Shipping industry is going greener from 01 January 2020

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There has never been a bigger emphasis and determination from the shipping industry to go green as now.  Over the last few years, the industry has shifted its focus in the battle to improve the air quality in coastal areas by embracing new stringent global sulphur emission standards that come into effect from 1 January 2020. This is a global regulation that is being applied to all shipping worldwide by the International Maritime Organisation (IMO). It will deliver a substantial reduction of sulphur emissions from the sector by 77% and have health benefits for coastal communities.

Thousands of ships globally have already started to prepare for the IMO 2020 Sulphur Cap by changing to less polluting fuels or by investing in exhaust gas cleaning alternatives. A major preparation and awareness campaign has been underway for more than a year to ensure that ships, fuel suppliers, governments, and other stakeholders are ready for one of the most crucial changes that the industry has ever embarked upon.

The transition to cleaner fuels should not only be seen as part of the current regulatory requirement. In addition to significantly reducing shipping emissions, it is also expected to help create the foundations for the next energy transition phase and start making the business case for shipowners to pursue further improvement in fuel efficiency.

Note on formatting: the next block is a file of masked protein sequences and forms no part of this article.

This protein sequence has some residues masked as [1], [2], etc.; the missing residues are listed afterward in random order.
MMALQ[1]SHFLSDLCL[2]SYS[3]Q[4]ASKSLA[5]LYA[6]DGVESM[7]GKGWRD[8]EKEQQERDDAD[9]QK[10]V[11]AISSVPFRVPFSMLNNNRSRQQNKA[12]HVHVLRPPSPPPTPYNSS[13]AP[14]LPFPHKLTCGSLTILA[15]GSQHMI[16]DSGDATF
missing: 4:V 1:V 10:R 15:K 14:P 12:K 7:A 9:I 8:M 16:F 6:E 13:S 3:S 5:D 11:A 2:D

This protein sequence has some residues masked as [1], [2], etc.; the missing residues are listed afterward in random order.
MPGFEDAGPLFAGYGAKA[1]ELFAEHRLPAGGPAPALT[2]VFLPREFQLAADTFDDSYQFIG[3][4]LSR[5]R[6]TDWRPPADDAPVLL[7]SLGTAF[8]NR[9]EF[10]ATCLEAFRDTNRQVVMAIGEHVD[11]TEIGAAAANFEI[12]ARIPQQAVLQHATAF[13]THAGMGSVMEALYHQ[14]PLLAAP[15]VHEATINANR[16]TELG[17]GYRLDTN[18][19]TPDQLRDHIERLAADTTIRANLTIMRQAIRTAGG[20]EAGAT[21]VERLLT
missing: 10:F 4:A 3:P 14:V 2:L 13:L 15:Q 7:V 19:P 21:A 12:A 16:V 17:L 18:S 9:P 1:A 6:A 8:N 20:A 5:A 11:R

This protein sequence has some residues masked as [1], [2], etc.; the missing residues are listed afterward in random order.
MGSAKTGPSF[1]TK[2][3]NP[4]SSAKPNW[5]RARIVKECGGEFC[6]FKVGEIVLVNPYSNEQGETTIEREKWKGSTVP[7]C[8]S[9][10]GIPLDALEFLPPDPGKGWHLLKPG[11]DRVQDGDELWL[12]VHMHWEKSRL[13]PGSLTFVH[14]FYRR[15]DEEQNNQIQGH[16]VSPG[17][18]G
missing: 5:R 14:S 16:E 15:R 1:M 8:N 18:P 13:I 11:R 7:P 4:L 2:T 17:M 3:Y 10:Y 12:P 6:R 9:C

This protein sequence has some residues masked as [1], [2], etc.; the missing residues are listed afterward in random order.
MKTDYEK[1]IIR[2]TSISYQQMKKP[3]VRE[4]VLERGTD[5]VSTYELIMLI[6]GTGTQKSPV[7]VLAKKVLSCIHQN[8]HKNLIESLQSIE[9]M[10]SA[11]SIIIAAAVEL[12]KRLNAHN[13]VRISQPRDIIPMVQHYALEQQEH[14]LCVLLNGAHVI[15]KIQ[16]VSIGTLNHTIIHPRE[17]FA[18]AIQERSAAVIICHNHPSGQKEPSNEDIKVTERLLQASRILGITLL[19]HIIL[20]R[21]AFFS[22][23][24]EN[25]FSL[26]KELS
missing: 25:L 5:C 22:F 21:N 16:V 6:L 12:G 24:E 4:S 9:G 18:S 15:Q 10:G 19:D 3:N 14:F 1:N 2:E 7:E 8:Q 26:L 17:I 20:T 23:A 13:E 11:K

Although the change is hugely exciting, inevitably it comes with major challenges. The requirement for cleaner fuels will push up the energy bills of ships, and subsequently, the transport cost. For instance, new bookings for ferries in the Irish Sea routs might potentially be subject to an increase of fee for passengers and vehicles travelling from 1 January 2020.

Also, there is plenty to be nervous about. Fuel safety is poised to be one of the industry’s top challenge for 2020. However, the year ahead could also prove a key turning point in how the IMO regulates the fuel supply chain. Having been more lenient in the past, it is time governments adopt a proportional response to marine fuel safety as they do for the transport industries ashore.

The global nature of the industry also means that enforcement is critical. Unfortunately, many governments have yet to sketch out how they are going to ensure consistent implementation and enforcement of the regulation. This is particularly important in ensuring compliance with the IMO standards and maintaining a level playing field. Fuel availability is also another challenge that is expected to create operational challenges for the industry.

The IMO has already taken some steps towards addressing implementation issues by giving governments and industry guidance. Despite these challenges, the direction remains strong as the shipping industry tackles the challenge of going green.

For more information contact:

Anna Ziou

Policy Director

020 7417 2841 / 07850 916151

aziou@ukchamberofshipping.com